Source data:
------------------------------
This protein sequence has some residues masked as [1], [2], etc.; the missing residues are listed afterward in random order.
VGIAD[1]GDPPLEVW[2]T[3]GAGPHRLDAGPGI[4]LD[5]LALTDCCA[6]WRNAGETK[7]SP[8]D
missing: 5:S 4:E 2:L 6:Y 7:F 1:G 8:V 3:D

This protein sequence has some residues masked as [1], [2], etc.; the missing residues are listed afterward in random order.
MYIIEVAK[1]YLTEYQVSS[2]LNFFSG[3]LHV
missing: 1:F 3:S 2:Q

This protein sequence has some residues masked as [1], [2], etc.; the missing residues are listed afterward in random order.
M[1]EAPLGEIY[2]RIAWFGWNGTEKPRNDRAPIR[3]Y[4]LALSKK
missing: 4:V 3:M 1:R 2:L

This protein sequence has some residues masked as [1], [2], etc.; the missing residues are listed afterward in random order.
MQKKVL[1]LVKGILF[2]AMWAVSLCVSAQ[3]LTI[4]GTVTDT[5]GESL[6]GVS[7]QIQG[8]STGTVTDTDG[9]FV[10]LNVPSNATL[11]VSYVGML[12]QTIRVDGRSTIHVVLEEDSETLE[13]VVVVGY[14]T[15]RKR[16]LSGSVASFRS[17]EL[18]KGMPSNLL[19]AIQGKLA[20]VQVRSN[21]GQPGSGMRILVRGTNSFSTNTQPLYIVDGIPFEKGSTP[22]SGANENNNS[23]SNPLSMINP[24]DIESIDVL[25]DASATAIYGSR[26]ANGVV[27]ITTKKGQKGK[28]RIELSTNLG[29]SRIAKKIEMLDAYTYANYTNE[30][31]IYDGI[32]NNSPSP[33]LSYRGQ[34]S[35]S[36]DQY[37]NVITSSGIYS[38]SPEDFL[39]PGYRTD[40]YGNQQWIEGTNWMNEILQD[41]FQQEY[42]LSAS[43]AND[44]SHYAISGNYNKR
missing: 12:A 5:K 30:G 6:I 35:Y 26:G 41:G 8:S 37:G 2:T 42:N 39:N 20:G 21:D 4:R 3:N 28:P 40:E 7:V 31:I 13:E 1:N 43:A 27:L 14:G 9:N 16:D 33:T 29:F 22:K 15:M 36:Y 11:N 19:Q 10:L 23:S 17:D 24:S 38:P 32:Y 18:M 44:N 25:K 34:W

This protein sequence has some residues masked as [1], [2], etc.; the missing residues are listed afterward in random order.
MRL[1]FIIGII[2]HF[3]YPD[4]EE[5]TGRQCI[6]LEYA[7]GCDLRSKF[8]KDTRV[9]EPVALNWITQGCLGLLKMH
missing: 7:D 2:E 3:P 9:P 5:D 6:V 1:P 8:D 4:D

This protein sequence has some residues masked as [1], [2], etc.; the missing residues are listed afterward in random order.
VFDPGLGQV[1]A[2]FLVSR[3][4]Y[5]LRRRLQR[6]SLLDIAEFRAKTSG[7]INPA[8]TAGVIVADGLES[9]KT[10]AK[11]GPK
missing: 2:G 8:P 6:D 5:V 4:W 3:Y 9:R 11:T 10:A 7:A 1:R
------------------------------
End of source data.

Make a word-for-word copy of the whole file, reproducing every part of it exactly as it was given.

This protein sequence has some residues masked as [1], [2], etc.; the missing residues are listed afterward in random order.
VGIAD[1]GDPPLEVW[2]T[3]GAGPHRLDAGPGI[4]LD[5]LALTDCCA[6]WRNAGETK[7]SP[8]D
missing: 5:S 4:E 2:L 6:Y 7:F 1:G 8:V 3:D

This protein sequence has some residues masked as [1], [2], etc.; the missing residues are listed afterward in random order.
MYIIEVAK[1]YLTEYQVSS[2]LNFFSG[3]LHV
missing: 1:F 3:S 2:Q

This protein sequence has some residues masked as [1], [2], etc.; the missing residues are listed afterward in random order.
M[1]EAPLGEIY[2]RIAWFGWNGTEKPRNDRAPIR[3]Y[4]LALSKK
missing: 4:V 3:M 1:R 2:L

This protein sequence has some residues masked as [1], [2], etc.; the missing residues are listed afterward in random order.
MQKKVL[1]LVKGILF[2]AMWAVSLCVSAQ[3]LTI[4]GTVTDT[5]GESL[6]GVS[7]QIQG[8]STGTVTDTDG[9]FV[10]LNVPSNATL[11]VSYVGML[12]QTIRVDGRSTIHVVLEEDSETLE[13]VVVVGY[14]T[15]RKR[16]LSGSVASFRS[17]EL[18]KGMPSNLL[19]AIQGKLA[20]VQVRSN[21]GQPGSGMRILVRGTNSFSTNTQPLYIVDGIPFEKGSTP[22]SGANENNNS[23]SNPLSMINP[24]DIESIDVL[25]DASATAIYGSR[26]ANGVV[27]ITTKKGQKGK[28]RIELSTNLG[29]SRIAKKIEMLDAYTYANYTNE[30][31]IYDGI[32]NNSPSP[33]LSYRGQ[34]S[35]S[36]DQY[37]NVITSSGIYS[38]SPEDFL[39]PGYRTD[40]YGNQQWIEGTNWMNEILQD[41]FQQEY[42]LSAS[43]AND[44]SHYAISGNYNKR
missing: 12:A 5:K 30:G 6:I 35:Y 26:G 41:G 8:S 37:G 2:T 42:N 39:N 20:G 21:D 4:R 3:N 28:P 40:E 7:V 31:I 13:E 1:N 43:A 27:L 14:G 9:N 16:D 33:T 29:F 22:K 15:M 36:Y 11:N 19:Q 10:L 23:S 17:D 24:S 38:P 32:Y 18:M 44:N 25:K 34:W

This protein sequence has some residues masked as [1], [2], etc.; the missing residues are listed afterward in random order.
MRL[1]FIIGII[2]HF[3]YPD[4]EE[5]TGRQCI[6]LEYA[7]GCDLRSKF[8]KDTRV[9]EPVALNWITQGCLGLLKMH
missing: 7:D 2:E 3:P 9:P 5:D 6:V 1:P 8:D 4:D

This protein sequence has some residues masked as [1], [2], etc.; the missing residues are listed afterward in random order.
VFDPGLGQV[1]A[2]FLVSR[3][4]Y[5]LRRRLQR[6]SLLDIAEFRAKTSG[7]INPA[8]TAGVIVADGLES[9]KT[10]AK[11]GPK
missing: 2:G 8:P 6:D 5:V 4:W 3:Y 9:R 11:T 10:A 7:A 1:R